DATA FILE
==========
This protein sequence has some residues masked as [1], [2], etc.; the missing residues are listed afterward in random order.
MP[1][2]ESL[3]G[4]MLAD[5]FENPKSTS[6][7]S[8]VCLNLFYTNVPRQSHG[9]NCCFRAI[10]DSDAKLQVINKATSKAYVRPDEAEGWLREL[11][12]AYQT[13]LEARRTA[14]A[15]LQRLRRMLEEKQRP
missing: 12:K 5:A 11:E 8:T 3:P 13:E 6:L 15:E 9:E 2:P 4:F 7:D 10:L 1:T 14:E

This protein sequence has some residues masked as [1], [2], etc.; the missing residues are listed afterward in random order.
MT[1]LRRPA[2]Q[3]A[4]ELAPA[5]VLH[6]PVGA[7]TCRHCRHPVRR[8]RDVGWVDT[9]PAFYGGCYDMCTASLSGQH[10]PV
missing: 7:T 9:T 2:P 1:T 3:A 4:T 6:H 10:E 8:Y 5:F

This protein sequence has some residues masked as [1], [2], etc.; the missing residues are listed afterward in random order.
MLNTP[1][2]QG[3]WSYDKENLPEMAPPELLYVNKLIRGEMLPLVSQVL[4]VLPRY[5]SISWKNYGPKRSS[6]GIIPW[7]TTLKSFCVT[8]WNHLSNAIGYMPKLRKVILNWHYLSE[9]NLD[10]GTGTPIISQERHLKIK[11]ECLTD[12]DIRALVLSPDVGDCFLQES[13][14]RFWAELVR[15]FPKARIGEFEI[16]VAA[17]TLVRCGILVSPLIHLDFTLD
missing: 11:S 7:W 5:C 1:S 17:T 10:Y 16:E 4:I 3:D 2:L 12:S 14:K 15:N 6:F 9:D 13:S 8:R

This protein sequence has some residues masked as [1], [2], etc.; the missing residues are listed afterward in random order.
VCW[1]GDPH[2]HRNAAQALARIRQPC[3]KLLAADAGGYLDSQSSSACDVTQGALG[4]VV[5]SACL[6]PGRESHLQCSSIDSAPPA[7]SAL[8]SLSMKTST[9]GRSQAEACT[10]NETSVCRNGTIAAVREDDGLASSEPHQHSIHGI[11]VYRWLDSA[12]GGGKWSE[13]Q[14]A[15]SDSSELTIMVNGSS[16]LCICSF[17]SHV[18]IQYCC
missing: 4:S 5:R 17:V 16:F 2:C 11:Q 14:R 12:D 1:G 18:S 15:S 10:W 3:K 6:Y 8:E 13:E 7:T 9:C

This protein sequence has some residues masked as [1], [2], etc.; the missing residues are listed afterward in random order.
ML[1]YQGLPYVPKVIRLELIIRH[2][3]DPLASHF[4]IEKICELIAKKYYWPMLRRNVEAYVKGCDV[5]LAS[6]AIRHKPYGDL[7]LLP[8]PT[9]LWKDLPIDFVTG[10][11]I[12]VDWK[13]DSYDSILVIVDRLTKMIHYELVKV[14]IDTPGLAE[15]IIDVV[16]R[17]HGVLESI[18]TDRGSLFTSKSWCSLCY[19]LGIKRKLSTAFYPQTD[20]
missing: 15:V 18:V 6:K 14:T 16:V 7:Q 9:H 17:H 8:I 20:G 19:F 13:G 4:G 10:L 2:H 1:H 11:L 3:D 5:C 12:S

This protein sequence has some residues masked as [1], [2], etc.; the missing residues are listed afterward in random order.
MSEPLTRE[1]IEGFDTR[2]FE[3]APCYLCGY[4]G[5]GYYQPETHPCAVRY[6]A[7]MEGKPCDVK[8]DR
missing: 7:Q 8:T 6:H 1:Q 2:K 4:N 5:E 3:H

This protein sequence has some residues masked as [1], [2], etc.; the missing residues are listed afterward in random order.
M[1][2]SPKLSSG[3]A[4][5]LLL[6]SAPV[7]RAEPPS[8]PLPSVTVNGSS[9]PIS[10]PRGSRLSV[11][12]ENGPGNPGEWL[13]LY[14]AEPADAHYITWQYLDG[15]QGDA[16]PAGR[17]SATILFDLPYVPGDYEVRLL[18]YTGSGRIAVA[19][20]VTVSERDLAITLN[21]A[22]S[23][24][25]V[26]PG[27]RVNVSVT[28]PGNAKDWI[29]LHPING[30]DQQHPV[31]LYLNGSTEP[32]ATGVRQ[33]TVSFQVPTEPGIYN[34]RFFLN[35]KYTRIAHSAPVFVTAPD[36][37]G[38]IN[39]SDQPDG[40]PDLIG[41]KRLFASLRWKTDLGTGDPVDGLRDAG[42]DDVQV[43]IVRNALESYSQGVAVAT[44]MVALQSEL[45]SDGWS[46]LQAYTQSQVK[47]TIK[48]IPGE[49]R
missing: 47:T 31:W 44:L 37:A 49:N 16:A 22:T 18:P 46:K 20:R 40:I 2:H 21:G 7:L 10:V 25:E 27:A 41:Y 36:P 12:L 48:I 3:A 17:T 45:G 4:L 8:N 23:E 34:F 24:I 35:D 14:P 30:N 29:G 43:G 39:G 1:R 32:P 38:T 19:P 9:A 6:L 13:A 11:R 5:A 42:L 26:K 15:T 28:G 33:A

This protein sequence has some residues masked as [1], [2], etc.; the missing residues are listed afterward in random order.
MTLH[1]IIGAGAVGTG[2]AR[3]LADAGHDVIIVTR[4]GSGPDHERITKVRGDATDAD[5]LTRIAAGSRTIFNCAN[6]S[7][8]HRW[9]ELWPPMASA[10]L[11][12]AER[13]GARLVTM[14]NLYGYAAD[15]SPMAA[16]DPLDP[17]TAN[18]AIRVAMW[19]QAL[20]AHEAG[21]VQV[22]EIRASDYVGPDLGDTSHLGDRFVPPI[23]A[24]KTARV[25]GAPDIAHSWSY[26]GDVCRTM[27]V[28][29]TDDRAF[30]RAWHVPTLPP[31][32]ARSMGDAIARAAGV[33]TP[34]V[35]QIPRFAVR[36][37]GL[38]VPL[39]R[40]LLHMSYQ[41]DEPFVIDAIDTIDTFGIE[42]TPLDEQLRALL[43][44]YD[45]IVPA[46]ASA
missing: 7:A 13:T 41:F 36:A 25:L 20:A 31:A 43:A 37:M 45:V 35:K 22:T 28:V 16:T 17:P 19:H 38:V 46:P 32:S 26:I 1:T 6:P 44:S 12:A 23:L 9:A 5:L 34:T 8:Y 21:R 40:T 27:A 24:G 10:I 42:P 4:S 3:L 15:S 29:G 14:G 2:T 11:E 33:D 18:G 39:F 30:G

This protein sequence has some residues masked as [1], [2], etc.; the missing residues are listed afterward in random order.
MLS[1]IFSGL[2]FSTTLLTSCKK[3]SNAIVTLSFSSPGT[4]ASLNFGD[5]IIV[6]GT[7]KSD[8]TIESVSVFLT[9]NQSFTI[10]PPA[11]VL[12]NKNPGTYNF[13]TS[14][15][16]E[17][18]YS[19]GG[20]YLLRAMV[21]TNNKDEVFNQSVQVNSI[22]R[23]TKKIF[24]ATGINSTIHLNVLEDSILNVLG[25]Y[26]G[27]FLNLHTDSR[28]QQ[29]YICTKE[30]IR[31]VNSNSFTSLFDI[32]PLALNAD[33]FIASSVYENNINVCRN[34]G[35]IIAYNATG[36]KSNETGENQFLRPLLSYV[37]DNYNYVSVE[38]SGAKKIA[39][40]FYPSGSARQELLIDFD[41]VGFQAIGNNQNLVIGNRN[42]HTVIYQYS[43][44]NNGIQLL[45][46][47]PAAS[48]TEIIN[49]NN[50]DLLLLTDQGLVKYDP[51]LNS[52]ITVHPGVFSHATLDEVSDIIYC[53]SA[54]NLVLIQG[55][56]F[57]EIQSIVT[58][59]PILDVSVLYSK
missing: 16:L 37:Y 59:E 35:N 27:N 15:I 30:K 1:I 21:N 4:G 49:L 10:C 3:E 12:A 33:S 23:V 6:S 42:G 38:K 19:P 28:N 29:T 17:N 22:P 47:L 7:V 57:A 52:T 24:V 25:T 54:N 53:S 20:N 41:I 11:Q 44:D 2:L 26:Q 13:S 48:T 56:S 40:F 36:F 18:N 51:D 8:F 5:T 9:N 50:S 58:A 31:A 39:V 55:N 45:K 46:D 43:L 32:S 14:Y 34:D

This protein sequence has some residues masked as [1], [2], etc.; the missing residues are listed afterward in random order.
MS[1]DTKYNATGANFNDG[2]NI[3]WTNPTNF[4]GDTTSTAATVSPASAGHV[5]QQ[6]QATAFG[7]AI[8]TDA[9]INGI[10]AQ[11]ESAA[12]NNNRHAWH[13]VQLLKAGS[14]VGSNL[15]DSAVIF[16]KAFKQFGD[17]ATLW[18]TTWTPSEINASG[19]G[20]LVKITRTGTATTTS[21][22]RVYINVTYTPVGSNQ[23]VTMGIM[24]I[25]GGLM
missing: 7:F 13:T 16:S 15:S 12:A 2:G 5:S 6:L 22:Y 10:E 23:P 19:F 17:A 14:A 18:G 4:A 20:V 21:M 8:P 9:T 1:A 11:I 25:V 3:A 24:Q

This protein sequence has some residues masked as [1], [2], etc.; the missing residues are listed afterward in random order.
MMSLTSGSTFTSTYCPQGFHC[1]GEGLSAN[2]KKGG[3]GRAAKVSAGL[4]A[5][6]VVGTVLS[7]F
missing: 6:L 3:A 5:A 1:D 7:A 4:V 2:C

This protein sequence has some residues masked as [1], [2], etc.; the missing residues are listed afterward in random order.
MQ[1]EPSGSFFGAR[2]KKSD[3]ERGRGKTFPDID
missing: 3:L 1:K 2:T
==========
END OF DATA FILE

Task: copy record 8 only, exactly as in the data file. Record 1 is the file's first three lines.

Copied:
This protein sequence has some residues masked as [1], [2], etc.; the missing residues are listed afterward in random order.
MTLH[1]IIGAGAVGTG[2]AR[3]LADAGHDVIIVTR[4]GSGPDHERITKVRGDATDAD[5]LTRIAAGSRTIFNCAN[6]S[7][8]HRW[9]ELWPPMASA[10]L[11][12]AER[13]GARLVTM[14]NLYGYAAD[15]SPMAA[16]DPLDP[17]TAN[18]AIRVAMW[19]QAL[20]AHEAG[21]VQV[22]EIRASDYVGPDLGDTSHLGDRFVPPI[23]A[24]KTARV[25]GAPDIAHSWSY[26]GDVCRTM[27]V[28][29]TDDRAF[30]RAWHVPTLPP[31][32]ARSMGDAIARAAGV[33]TP[34]V[35]QIPRFAVR[36][37]GL[38]VPL[39]R[40]LLHMSYQ[41]DEPFVIDAIDTIDTFGIE[42]TPLDEQLRALL[43][44]YD[45]IVPA[46]ASA
missing: 7:A 13:T 41:F 36:A 25:L 20:A 31:A 43:A 37:M 45:V 35:K 22:T 28:V 16:T 17:P 19:H 38:V 46:P 32:S 26:I 1:T 6:P 44:S 12:A 23:L 9:A 5:L 34:T 8:Y 21:R 40:T 27:A 24:G 10:I 42:P 4:S 3:L 15:S 29:G 14:G 2:T 11:E 33:D 18:G 39:F 30:G